By Bob Allen
The Cooperative Baptist Fellowship and Southern Baptist Convention Ethics and Religious Liberty Commission joined other faith groups May 14 in announcing a new coalition to combat predatory lending.
The new Faith for Just Lending coalition, announced at a press conference in Washington, unites groups from varied backgrounds and traditions in a common belief that just lending is a matter of biblical morality and religious concern.
“It is time for a return to traditional lending practices that acknowledge usury as immoral and detrimental to communities,” said Stephen Reeves, associate coordinator of partnerships and advocacy for the Decatur, Ga.,-based CBF. “Our elected officials should take note that the faith community stands united in our call to put the law back on the side of struggling families rather than those creating debt-traps for profit.”
Russell Moore, head of the Southern Baptist Convention’s moral concerns agency, denounced payday lending — short-term, high-interest loans that commonly trap borrowers in a cycle of recurring debt — as “a form of economic predation and grinds the faces of the poor into the ground.”
“As Christians, we are called by Jesus, by the prophets and by the apostles to care for the poor, individually, and also about the way social and political and corporate structures contribute to the misery of the impoverished,” Moore said. “Groups across this diverse coalition don’t agree on every issue in the public square, but I am happy to work together on this issue to stand against unchecked usury and work for economic justice, human dignity and family stability.”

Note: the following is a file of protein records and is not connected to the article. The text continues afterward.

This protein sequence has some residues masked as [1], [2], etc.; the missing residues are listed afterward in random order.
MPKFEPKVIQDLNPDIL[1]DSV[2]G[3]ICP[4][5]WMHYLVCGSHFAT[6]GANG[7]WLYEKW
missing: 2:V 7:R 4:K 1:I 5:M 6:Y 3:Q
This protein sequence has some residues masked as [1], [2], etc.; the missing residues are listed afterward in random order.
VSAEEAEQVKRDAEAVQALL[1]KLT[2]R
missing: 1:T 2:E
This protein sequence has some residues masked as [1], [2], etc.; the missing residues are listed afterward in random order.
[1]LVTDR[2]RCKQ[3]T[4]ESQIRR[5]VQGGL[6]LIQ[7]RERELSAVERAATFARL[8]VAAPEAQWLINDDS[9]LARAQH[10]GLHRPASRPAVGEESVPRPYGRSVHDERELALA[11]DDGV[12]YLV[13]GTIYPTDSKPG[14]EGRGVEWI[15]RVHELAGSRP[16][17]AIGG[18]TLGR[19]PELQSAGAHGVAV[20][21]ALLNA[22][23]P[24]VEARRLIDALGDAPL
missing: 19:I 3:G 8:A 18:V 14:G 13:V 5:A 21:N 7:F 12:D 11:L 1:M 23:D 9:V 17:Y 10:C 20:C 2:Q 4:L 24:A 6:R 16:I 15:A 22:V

Other members of the coalition include the Center for Public Justice, Ecumenical Poverty Initiative, National Association of Evangelicals, National Baptist Convention, USA, Inc., National Latino Evangelical Coalition and the PICO National Network.
The coalition released the following set of principles for just lending:
• Individuals should manage their resources responsibly and conduct their affairs ethically, saving for emergencies, and being willing to provide support to others in need.
• Churches should teach and model responsible stewardship, offering help to neighbors in times of crisis.
• Lenders should extend loans at reasonable interest rates based on ability to repay within the original loan period, taking into account the borrower’s income and expenses.
• Government should prohibit usury and predatory or deceptive lending practices.
With those principles in mind, the coalition called on churches, lenders, individuals and government to do their part to teach stewardship, offer responsible products, use credit wisely, encourage just lending and put an end to predatory loans.
The coalition is calling for an end to the exploitation of households and families through the payday debt trap.
George Mason, senior pastor of CBF-affiliated Wilshire Baptist Church in Dallas, described usurious practices of payday lenders as “a scourge upon the land.”
“Exploiting the poor while pretending to serve them is a greedy and sinful business,” said Mason, who has worked with African-American Pastor Frederick Haynes of Friendship-West Baptist Church to oppose payday lending in Dallas.
“We are calling on lawmakers to remember that when virtue fails, laws are made to restrain evil and protect the vulnerable,” Mason said. “Even those who believe strongly in limited government know the value of promoting fairness and honesty in the marketplace.”